I have always been good at shifting her emotions. Maybe I have one more good run left in me before she divorces herself from me enough that it doesn’t work anymore.

SPOILER ALERT: Turns out, I did. But not as much as I’d hoped. Also turns out that I still had a lot of adjusting to do, both mentally and emotionally, before I could fully deal with the situation awaiting me after discharge. But that’s a story for another post.

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  • I wish I could say with conviction and certainty, “The worst is past…” but I think we both know it may be only prologue.

    Baby steps…

    Your friend,


    • It feels like the worst part is past. I’m in a place with the blog right now where my story is behind real life, and I can tell you that the worst part was last Friday/Saturday. After surviving the pain I felt having to leave the house where my children were sleeping and go off to a different “home” to rest my head, I think I can endure anything.

      • Excellent! I used to counsel (identifying group) — When fears consume you, ask ‘What is the worst that can happen? If you can survive the worst, you can survive ANYTHING else.’

        I will believe, as you do, that the worst IS past. May that knowledge bring *some* peace as you rebuild a new life.

        Warm Wishes,


        P. S. What of your work situation?

        • Still employed. My boss is also a friend, and so bent over backwards for me. Of course, I haven’t told her word one about the transgender thing yet …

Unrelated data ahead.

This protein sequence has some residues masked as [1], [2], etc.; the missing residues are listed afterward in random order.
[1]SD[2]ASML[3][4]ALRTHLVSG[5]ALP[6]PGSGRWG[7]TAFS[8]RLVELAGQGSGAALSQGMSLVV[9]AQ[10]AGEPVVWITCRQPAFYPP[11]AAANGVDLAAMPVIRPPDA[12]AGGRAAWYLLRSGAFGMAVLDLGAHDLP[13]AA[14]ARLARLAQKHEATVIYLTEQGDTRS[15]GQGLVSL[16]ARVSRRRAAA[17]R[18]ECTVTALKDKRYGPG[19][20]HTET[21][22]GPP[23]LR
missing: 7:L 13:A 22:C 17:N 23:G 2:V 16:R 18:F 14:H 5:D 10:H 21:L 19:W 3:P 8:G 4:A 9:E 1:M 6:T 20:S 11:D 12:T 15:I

• Very delicate situation. COMPLETE honesty, IMHO, isn’t necessarily the best policy as I’m sure you’re finding out, if you didn’t ALWAYS know it. If possible, legal counsel at this point would seem to be wisdom.

            Anytime you want to write and talk about things, shoot me an email…when your email situation is resolved. Always glad to hear from you! 🙂


  • Your talk of “insisting” and “shifting her emotions” is more male, imposing, rapey stuff. No wonder she’s running away. Your feelings are not the only valid ones here. Wake up!

      • I understand Ali’s point of view all right. It is that of a typical, entitled, privileged male; one who expects the women in his life to subordinate their needs and desires to his. It is that of a narcissistic male; one who doesn’t see women as human beings, but as extensions of himself to be controlled, manipulated, have their feelings changed from what they are to what he wants them to be, and to be kept close to, even when they don’t want that. That is imposing yourself both physically and emotionally on an unwilling woman. Hence, rapey.

        Ali has since backed away from those comments, I’m glad to say. But this is a recurring theme for you males. You call yourselves women, but your mentality is 100% male. All the makeup and dresses and checklists on how to be laydee-like can’t take away your sense of male entitlement, which you display in every interaction with a woman that you have.

        We’re not here to serve you or to enable you or to build up your precious little male egos. Why don’t you boys do all that by yourselves for a change?